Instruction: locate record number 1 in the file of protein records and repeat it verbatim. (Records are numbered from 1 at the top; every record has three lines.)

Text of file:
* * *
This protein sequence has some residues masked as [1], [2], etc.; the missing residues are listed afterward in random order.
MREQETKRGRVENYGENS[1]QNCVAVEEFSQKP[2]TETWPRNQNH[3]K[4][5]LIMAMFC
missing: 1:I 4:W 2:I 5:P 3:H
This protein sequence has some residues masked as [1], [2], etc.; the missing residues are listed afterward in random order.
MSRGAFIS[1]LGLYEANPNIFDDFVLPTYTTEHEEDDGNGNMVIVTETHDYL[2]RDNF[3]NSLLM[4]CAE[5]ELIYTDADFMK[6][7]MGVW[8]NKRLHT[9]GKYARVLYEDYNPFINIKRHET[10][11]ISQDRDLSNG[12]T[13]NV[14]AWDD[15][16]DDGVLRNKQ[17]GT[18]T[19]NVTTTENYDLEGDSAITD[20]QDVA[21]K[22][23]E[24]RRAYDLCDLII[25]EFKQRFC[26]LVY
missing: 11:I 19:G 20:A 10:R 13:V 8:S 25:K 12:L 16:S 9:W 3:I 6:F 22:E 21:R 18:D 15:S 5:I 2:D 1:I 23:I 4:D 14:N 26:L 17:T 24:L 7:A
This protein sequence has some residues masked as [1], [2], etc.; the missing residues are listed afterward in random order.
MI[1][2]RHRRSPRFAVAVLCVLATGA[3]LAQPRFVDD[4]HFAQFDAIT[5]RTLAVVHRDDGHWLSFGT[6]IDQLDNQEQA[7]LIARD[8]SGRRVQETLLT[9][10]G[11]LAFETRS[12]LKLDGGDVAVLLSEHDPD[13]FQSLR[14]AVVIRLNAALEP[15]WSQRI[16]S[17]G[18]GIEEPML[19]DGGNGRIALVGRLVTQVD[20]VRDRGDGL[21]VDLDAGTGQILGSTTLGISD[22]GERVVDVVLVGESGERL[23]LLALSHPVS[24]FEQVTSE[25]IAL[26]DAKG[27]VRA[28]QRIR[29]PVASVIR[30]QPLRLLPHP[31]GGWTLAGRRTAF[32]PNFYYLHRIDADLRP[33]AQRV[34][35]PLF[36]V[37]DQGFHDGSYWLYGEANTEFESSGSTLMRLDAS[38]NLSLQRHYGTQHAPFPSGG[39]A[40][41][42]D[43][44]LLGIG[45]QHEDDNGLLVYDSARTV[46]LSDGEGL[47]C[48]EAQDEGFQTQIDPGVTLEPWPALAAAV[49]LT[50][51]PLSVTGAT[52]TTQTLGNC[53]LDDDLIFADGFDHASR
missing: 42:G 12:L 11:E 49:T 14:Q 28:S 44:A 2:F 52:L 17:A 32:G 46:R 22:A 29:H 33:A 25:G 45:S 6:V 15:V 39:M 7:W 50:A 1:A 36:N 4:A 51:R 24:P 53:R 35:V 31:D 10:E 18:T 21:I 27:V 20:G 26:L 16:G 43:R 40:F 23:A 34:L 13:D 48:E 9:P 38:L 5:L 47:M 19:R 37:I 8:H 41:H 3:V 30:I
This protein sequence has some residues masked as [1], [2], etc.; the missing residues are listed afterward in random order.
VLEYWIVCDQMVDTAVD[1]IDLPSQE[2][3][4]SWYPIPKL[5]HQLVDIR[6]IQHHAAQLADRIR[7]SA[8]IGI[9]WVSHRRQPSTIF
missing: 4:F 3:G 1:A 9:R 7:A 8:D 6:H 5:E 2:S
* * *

This protein sequence has some residues masked as [1], [2], etc.; the missing residues are listed afterward in random order.
MREQETKRGRVENYGENS[1]QNCVAVEEFSQKP[2]TETWPRNQNH[3]K[4][5]LIMAMFC
missing: 1:I 4:W 2:I 5:P 3:H